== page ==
Green’s Dictionary of Slang

gup n.1

also gup-gup, gup-shup
[Hind. गप (gap), gossip, rumour, which borrowed in turn from the Turkish gep or geb, word, saying or talk and the Persian guftan or guptan, to say. The word made its way to the UK c.1868, the year in which a highly critical account of South Indian society was published under the pseudonym of ‘Gup’; thus Hind. गाप-शाप (gap-śāp), reduplicative of गप (gap), gossip, rumour]


[Ind]Bellew Memoirs of a Griffin I 271: ‘They say you are going to get married, is it true, Rattleton?’ ‘Oh, nonsense! mere Barrackpore gup and scandal’.
[Ind]C. Campbell Rough Recollections III 203: ‘[H]e is fat and foolish, and moreover, sahib, the gup-chup – (gossip) – is, that his wife, in a jealous fit the other eve, because she saw him speak to me, gave him a blow with the dòee (ladle) on the shin, which has lamed him’.
[Ind]J.H. Stocqueler Oriental Interpreter 94/2: GUP, or GUP-SHUP, the origin of gossip, to which, in India, it bears the closest possible affinity.
[Ind]J.H. Stocqueler ‘The crime of colour’ in Patriotic Fund Jrnl 17 Feb. 165/1: ‘Well, have you heard the gup (gossip)?’.
[Ind]Times of India 1 Nov. 2/5: This circumstance has floated up from the depths of memory from a piece of gup industriously set afloat to the effect that our generous Bombay chemists sell their medicines under cost price.
[UK]Hotten Sl. Dict.
[Ind]Out of the Meshes I 42: ‘We’ll drive to the club to hear the gup’.
[Ind]Times of India 1 Feb. 3/3: [What] may, with the fullest share of reason, be called ‘gup’ [is] floating shout, and which is either tasteless and uninteresting, or too highly spiced for general circulation.
[UK]Sl. Dict.
[UK]J. Grant Fairer Than a Fairy II 52: ‘But it is always the season here for plenty of gup among the Ditchers, as the residents of Calcutta are called,’ Jack remarked.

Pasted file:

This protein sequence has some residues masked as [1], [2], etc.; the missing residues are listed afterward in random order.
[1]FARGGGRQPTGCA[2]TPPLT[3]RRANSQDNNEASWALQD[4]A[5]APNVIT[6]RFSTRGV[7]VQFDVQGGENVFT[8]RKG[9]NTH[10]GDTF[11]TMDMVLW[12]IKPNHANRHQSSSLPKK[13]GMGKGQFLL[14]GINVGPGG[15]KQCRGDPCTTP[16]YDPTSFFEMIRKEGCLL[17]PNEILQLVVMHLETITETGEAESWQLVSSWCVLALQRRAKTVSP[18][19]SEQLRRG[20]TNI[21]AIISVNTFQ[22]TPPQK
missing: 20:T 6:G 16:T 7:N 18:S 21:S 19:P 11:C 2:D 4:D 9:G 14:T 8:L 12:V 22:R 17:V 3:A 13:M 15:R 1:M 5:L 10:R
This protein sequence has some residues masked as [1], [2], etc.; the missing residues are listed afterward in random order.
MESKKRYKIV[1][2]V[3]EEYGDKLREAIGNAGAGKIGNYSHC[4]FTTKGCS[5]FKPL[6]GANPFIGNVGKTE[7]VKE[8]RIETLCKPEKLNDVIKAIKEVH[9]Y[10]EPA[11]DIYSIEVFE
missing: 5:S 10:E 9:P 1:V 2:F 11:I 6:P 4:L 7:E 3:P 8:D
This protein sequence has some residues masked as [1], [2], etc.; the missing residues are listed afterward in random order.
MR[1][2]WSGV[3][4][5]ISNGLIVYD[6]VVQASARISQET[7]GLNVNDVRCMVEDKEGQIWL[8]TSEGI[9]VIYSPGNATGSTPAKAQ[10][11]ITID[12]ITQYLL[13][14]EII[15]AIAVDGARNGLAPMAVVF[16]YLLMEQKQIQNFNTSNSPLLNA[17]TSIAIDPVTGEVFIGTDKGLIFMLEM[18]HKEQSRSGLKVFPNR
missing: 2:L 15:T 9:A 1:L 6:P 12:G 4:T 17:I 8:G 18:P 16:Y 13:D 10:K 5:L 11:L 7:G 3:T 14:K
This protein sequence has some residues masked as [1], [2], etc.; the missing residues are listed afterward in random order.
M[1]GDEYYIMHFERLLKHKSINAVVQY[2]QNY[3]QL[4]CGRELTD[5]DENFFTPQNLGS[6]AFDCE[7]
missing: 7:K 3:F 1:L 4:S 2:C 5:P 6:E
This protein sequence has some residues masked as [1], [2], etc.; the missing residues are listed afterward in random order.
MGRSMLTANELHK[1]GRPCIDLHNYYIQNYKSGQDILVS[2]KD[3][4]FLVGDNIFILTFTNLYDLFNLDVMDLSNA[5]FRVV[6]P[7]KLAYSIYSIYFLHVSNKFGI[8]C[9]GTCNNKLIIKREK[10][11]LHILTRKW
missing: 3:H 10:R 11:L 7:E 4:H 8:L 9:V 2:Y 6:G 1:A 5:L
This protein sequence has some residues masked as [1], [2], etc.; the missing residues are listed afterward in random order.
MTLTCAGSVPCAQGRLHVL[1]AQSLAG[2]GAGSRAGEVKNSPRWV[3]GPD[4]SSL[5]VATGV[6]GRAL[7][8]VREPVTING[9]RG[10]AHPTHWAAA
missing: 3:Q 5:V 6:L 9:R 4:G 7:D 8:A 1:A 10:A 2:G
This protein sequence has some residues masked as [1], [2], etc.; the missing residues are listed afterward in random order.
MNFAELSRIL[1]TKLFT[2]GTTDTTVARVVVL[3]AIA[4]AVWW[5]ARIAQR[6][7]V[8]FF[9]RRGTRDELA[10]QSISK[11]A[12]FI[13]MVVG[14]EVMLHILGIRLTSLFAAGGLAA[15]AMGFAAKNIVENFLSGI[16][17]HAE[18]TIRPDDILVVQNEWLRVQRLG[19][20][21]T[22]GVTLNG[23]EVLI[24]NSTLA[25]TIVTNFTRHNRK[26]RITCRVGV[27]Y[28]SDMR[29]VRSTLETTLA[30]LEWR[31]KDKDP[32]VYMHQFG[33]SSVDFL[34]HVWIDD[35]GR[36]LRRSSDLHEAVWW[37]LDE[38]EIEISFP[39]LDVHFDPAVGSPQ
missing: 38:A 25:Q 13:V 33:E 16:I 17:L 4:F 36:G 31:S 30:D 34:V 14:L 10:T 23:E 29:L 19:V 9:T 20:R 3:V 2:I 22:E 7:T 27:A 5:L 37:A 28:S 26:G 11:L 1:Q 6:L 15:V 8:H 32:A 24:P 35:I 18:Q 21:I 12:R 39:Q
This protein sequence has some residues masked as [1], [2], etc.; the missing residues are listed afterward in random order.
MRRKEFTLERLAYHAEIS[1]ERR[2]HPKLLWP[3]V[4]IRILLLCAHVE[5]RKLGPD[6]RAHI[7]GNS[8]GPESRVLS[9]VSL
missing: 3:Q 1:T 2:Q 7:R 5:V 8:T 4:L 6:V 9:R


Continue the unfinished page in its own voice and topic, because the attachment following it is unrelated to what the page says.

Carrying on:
[Ind]Times of India 5 June 5/2: The London correspondent of a north country paper is responsible for the following piece of improbable gup.
[UK]H. Smart Hard Lines III 135: Our Eastern empire is much addicted to what they term ‘gup,’ whereby they mean gossip, scandal.
[Aus]Leader (Melbourne) 25 Nov. 29/3: ‘His old nabob of father got heaps of ‘loot’ in the early days. Bled old Rani Jopal of lakhs during the Mutiny,’ chirped the senior lieutenant. ‘All gup. (gossip),’ replied Captain Polhill. ‘Some bebecouf (idiot) invented that lie.’.
[UK]J. Conrad Secret Agent (1994) 65: The rest’s mere newspaper gup.
[Ind]Civil & Milit. Gaz. (Lahore) 5 Oct. 7/1: I hear much gup about the competitions, and (from the ladies’ table especially) whether clubs ought not to have been led at a critical juncture.
[UK](con. WWI) Fraser & Gibbons Soldier and Sailor Words 113: Gup: (Hind.—Gup). News. canteen gossip.
[UK]B. Lubbock Bully Hayes 160: The gup in the purlieus of Hongkong was that he was making a fortune.
[Ind]E. Thompson Indian Day 16: ‘Of course, we have only the newspapers and common gup to go by’.
[UK]J. Curtis Look Long Upon a Monkey 212: Valerie stared hard at Tony, beseeching him not to fall for that line of gup.
[Ind]K.A. Abbas Bombay, my Bombay! 70: There was a great ha-ha besides gup-shup over cups of tea and coffee which my elder sister gladly prepared at that unearthly hour.
[Ind]K. Singh Truth, Love and a Little Malice 410: I cut out time-wasting pastimes such as prayer, meditation, religious ritual, gup-shup with friends, cocktail parties and dinners.